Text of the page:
Pink Floyd – Soundtrack To The Film
1. Heart Beat, Pig Meat
2. Country Song
3. Fingal’s Cave
4. Crumbling Land
5. Alan’s Blues
7. Rain In The Country
8. Come In Number 51, Your Time Is Up
While doing research for my trilogy of Syd Barrett & Pink Floyd re-imagined albums, I stumbled upon an album I was unfamiliar with and some have called “The Great Lost Pink Floyd Album.” While I can’t say that it’s truly ‘great’ per se, it is indeed an album that never was and I grew particularly interested in reconstructing it, as others have done before me. And so here it is, a reconstruction of the proposed and subsequently withdrawn 1970 Pink Floyd album Soundtrack To The Film Zabriskie Point.
1969 was a hit and miss year for Pink Floyd. Obviously searching for a signature sound beyond Syd Barrett’s psychedelic pop, the band spent the year touring and composing conceptual sound experiments, finally releasing their double studio/live album Ummagumma to represent (what they thought was) the best of that era. Aside from this, Pink Floyd had recorded the soundtrack to Barbet Schroder’s film More, and it’s soundtrack album of original music was released that summer. But that was not the only soundtrack the band composed in 1969; Pink Floyd had also recorded the music for Michelangelo Antonioni’s film Zabriskie Point in a specific recording session in November 1969. Although they recorded an album’s worth of material, only a few songs were ultimately used in the film and the accompanying soundtrack, in which Antonioni vied for selections from a number of artists aside from Pink Floyd. The remainder of the original Pink Floyd recordings was left in the vaults, heard only on bootlegs and subsequent fan reconstructions.
Aside from some previously unheard bonus tracks on the official Zabriskie Point Rhino reissue in 1997, a great leap forward was taken by Magna Qualitas Records for their anthology A Total Zabriskie Point of View and their own album reconstruction 370 Roman Yards. Allegedly, they were able to obtain copies of tape-box notation showing the tentative tracklist for Pink Floyd’s proposed Zabriskie Point album, as well as firsthand accounts of the sessions, and their reconstruction attempted to follow as closely as possible to that. While MQR has done a great job researching the material, I disagree to the methodology of construction for their Zabriskie Point; they often chose historical accuracy over simple sonic clarity (overuse of EQ to inferior source tapes). As the use of release-worthy source material is my primary concern, my construction was a bit different, although I followed MQR’s blueprint from their fantastic research.
My reconstruction of Zabriskie Point begins with “Heart Beat, Pig Meat” and is then followed by “Country Song”, both taken from the Rhino reissue of the official album. For the sake of audio clarity, I avoided using the familiar version of “Fingal’s Cave” because there is simply no quality source material to my standards. Instead, I used the track with the working title “Take Off (version II)” from disc 1 of TZPV because it shares extremely similar musical characteristics and motifs as “Fingal’s Cave” (short heavy psychedelic track in the key of E major), not to mention that both pieces were meant for the same scene! With this information in mind, it’s obvious to me that “Take Off (version II)” is simply an alternate “Fingal’s Cave” and the two should be considered interchangeable. My choice of “Fingal’s Cave” is hard edited into “Crumbling Land” from the Rhino reissue, as intended by Pink Floyd and featured in the film. Side A concludes with an unedited version of “Alan’s Blues” (previously known as “Love Scene 6”) from the Rhino reissue. Although MQR went to great lengths to digitally remove reverb and create presumed edit points to match a specific runtime, I felt the full seven and a half minute track sounded good enough for me!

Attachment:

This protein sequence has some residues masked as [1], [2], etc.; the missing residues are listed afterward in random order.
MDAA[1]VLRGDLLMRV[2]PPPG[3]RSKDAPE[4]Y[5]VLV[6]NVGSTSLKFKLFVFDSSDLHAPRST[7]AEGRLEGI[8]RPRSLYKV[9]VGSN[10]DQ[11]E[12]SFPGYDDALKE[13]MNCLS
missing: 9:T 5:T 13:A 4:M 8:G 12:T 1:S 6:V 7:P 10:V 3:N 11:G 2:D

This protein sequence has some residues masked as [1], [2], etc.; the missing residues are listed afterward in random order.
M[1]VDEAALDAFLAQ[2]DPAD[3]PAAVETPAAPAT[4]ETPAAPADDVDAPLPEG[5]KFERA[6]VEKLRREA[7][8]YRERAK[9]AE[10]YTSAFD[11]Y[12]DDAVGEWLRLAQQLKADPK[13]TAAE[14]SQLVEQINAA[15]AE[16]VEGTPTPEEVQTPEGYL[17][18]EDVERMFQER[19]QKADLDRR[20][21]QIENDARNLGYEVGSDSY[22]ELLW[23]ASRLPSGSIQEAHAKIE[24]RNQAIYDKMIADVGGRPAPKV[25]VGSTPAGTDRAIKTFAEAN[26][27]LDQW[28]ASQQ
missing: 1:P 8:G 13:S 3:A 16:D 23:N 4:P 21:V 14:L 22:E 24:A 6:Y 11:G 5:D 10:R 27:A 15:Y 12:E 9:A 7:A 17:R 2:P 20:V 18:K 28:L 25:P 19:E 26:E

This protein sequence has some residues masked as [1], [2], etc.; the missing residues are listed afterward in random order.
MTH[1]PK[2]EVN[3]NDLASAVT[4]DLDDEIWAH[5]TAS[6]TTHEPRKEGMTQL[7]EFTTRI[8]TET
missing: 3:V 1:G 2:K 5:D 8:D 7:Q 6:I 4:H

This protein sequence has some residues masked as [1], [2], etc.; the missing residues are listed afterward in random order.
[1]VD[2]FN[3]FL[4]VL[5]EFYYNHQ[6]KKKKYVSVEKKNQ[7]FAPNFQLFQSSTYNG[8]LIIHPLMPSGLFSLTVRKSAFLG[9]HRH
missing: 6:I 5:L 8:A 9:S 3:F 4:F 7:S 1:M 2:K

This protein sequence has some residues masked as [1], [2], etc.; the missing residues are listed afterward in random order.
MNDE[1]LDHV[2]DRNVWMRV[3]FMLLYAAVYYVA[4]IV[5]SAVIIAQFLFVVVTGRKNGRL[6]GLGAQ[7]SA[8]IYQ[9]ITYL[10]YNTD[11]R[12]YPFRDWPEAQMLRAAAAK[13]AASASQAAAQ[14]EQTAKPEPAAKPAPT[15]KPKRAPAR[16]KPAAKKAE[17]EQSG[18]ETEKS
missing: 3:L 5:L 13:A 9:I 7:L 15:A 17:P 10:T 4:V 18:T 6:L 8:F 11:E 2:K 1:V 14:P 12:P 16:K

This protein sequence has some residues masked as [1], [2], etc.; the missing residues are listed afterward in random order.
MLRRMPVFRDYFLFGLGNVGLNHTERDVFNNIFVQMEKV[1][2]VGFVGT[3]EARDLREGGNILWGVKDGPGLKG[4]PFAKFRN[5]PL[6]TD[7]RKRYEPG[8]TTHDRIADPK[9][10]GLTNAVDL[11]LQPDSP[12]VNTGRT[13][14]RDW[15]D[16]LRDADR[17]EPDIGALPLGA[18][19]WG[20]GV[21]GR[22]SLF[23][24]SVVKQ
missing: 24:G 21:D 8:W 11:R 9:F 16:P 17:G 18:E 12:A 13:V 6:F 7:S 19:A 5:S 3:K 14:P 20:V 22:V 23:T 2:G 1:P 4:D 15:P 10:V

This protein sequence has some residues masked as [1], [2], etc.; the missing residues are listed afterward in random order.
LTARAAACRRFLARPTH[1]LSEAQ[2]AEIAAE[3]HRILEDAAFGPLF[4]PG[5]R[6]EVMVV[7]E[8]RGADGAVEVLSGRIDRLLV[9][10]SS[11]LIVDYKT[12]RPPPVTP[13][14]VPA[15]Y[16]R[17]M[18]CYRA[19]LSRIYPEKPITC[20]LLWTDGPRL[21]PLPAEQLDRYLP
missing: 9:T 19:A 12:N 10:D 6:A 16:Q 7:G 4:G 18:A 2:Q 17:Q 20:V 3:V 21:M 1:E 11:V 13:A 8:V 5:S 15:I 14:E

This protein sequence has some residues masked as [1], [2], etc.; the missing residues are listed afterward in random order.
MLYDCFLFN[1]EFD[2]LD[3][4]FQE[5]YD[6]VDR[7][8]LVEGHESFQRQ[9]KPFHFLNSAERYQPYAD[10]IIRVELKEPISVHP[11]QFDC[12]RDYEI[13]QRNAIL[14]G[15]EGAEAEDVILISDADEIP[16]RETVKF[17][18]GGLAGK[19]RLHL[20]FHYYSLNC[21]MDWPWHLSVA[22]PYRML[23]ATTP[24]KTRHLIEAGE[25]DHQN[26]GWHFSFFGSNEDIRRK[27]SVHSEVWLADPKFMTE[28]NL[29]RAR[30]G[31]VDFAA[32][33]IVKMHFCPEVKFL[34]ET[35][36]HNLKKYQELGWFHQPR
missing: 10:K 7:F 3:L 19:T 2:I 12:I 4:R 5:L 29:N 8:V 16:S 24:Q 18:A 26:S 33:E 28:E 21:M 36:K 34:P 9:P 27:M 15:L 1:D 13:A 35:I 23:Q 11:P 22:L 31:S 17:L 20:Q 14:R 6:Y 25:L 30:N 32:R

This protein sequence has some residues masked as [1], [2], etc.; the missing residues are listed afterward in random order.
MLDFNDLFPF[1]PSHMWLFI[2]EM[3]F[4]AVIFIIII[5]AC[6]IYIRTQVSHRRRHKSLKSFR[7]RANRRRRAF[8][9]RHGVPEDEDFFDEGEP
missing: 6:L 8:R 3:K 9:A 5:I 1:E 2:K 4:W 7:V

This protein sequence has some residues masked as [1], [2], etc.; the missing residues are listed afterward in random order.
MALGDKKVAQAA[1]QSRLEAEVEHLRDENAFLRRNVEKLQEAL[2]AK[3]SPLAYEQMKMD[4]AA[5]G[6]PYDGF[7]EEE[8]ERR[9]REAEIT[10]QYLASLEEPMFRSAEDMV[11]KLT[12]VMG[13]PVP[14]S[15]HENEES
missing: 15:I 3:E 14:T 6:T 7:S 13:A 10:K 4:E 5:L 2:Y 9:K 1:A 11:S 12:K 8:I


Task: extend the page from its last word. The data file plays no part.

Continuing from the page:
The shorter side B begins with “Oenone” and it was a tedious task to find an appropriate take for my reconstruction. I eventually chose the “full mix” of “Love Scene 2” from disc 2 of TZPV since it featured the longest length and the most sonic elements. The track was faded out after the orgasmic climax six minutes in, effectively removing the inappropriate post-coital laughter and one-liners from the band. My reconstruction ends with “Rain in the Country” (known as “Unknown Song”) followed by “Come In Number 51, Your Time Is Up”, both from the Rhino reissue. The final touch is my original cover art, made to resemble its sister album, Soundtrack To The Film More.
The result is a more concise 38-minute album than other Zabriskie Point fan reconstructions, and a more sonically pristine assemblage than MQR’s novel attempt. While certainly not the greatest Pink Floyd album—and one can understand why it was never released—the Soundtrack To The Film Zabriskie Point seems to stay close to my heart and holds a lot of air time on my music player. The album showcases a series of snapshots of Pink Floyd genre-hopping, including individual songs that each play upon their diverse range of strengths and influences: experimental found-sound collage; heavy psychedelic rock; electric blues; atmospheric psychedelia; acoustic folk. There is a bit of everything thrown in the mix, yet the album works as a whole, more so than their previous and equally-diverse soundtrack album for the film More. Although largely instrumental, the two song-based gems “Country Song” and “Crumbling Land” are stand-out tracks that could rank as high as any of the Pink Floyd singles from the 1960s. Soundtrack To The Film Zabriskie Point has something for everyone and shows the essential continuity in between Ummagumma and Atom Heart Mother.
Various Artists - Zabriskie Point (1997 Rhino reissue)
Pink Floyd – Total Zabriskie Point of View (bootleg, 2011 Magna Qualitas Records)
flac --> wav --> editing in SONAR & Goldwave --> flac encoding via TLH lv8
*md5, artwork and tracknotes included